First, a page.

According to the latest official numbers from Eskom, there are 900,000 South Africans registered to receive free basic electricity from the power utility.
In response to questions from MyBroadband related to the adoption of its Free Basic Electricity (FBE) programme, the power utility said that of this number, 700,000 claimed their electricity vouchers.
It noted, however, that this was based on data from May 2020 and did not provide an estimate of current FBE beneficiary numbers.
The Free Basic Electricity Programme is an initiative aimed at poor households who are unable or struggle to afford basic electricity costs.
“The Free Basic Electricity Programme is a programme of the government, through which it aims to provide some free electricity to indigent households,” Eskom said.
How it works
Eskom explained that free basic electricity is applied for via municipalities, which are then reimbursed by Eskom.
“Through municipalities, the government pays for their electricity vouchers that can be redeemed monthly for free electricity,”
“Upon presentation of the voucher, which can be obtained by visiting your local municipal office, Eskom will credit the customer with the amount decided by the municipality, which ranges between R50 and R150 per month, depending on the municipality.”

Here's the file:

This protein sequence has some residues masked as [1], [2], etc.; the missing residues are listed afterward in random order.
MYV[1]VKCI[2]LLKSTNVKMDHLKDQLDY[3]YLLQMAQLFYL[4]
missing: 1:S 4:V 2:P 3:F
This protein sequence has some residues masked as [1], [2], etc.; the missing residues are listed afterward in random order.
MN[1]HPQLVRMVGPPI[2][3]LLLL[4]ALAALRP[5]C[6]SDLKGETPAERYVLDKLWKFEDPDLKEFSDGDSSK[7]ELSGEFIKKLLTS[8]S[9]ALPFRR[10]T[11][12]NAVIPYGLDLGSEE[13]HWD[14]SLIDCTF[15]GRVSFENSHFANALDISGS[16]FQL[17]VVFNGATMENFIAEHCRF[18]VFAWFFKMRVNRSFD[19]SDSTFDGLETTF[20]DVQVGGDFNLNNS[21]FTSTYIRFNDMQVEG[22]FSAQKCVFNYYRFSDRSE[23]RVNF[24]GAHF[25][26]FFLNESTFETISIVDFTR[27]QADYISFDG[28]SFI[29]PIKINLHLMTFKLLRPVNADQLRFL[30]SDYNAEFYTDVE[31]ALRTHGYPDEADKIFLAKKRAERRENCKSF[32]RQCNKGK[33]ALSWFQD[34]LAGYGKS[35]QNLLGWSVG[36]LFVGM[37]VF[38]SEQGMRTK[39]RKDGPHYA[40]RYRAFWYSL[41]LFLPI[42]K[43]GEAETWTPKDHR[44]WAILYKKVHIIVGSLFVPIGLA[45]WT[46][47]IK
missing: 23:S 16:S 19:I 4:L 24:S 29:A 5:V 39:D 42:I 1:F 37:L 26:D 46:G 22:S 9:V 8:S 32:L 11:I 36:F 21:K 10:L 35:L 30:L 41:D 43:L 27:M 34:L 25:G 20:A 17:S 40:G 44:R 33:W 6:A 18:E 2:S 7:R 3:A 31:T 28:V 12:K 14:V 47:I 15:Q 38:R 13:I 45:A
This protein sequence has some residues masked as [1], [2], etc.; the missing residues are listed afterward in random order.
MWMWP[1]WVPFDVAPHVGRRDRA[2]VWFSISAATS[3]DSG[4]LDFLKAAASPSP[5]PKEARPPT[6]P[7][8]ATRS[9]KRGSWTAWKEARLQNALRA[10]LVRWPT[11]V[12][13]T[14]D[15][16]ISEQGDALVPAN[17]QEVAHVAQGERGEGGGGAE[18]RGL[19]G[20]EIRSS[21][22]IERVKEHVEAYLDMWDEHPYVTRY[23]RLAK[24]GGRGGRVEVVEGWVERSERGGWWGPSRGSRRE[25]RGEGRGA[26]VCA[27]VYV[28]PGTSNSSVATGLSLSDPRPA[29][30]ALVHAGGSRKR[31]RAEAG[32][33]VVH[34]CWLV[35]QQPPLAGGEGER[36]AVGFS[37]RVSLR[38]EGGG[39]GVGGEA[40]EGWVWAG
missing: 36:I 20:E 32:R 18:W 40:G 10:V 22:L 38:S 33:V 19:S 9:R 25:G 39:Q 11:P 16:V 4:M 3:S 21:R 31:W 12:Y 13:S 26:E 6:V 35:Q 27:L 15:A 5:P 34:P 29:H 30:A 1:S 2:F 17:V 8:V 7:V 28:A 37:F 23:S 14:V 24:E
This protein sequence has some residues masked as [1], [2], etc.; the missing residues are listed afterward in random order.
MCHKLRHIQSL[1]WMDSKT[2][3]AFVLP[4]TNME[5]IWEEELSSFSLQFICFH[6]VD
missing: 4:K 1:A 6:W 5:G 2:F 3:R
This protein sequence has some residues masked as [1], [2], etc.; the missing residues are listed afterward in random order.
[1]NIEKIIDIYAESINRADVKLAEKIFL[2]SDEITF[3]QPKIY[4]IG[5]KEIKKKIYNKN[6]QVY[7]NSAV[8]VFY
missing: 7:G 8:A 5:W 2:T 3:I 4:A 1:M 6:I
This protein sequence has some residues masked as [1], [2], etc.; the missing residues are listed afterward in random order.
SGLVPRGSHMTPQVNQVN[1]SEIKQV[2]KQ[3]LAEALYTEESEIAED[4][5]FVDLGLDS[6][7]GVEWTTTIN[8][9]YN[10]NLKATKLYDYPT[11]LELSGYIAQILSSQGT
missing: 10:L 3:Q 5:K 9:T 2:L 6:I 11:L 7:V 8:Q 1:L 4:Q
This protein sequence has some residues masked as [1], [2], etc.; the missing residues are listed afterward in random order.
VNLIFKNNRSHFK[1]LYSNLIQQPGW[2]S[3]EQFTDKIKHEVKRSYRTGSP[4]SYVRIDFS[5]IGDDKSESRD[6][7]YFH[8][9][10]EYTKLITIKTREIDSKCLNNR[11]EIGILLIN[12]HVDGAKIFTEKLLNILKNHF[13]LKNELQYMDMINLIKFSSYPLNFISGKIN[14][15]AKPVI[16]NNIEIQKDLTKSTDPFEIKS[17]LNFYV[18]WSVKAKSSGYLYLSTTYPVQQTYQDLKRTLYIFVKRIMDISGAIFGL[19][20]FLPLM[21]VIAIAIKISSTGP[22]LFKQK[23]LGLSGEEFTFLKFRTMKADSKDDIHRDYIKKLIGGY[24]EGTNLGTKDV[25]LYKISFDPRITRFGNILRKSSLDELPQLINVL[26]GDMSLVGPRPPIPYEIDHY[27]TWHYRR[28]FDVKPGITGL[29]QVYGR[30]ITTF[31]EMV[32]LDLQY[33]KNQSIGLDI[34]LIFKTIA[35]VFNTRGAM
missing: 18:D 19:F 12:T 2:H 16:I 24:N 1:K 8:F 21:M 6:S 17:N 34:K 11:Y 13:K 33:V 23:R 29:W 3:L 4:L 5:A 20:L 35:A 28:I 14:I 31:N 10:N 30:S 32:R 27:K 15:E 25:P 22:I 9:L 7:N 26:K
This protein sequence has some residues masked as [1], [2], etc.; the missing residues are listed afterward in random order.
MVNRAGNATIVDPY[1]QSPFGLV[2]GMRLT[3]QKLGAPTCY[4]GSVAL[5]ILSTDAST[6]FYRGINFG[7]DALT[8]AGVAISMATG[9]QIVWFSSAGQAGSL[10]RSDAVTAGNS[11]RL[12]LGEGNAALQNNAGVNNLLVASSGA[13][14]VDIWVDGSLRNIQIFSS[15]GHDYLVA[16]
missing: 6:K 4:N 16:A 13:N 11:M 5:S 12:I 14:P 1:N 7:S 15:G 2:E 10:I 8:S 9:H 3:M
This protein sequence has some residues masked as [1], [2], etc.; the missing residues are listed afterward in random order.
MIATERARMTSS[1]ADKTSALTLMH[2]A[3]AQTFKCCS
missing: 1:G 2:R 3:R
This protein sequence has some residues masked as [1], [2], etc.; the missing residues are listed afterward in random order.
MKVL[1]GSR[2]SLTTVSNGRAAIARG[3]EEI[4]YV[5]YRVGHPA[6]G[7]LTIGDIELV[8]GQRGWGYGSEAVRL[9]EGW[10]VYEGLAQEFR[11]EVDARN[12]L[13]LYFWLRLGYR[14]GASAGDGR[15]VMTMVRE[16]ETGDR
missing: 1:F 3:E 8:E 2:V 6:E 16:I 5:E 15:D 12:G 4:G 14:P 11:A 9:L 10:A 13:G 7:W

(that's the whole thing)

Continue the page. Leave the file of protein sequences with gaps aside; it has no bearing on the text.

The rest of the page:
This means that in May 2020, Eskom spent anywhere between R35 million and R105 million on providing free basic electricity to indigent South Africans.
The municipality pays Eskom directly for any electricity claimed under the programme.
Eskom said that to qualify for free basic electricity, households must earn R3,500 per month or less.
Eskom cracks down on non-paying customers
A recent court victory for Eskom has cemented its right to turn off the electricity of non-paying customers.
The case was brought against the utility by Pioneer Foods and sought to overturn a 2018 decision by Eskom to interrupt electricity supply to the Walter Sisulu Municipality.
The municipality had failed to pay for electricity, following which Eskom had interrupted its access to power.
As of December 2019, the municipality had incurred a debt of R222 million to Eskom.
Municipalities in South Africa owe Eskom a collective total of R31 billion in overdue electricity payments, with Eskom stating that this case would help it to enhance its collection efforts.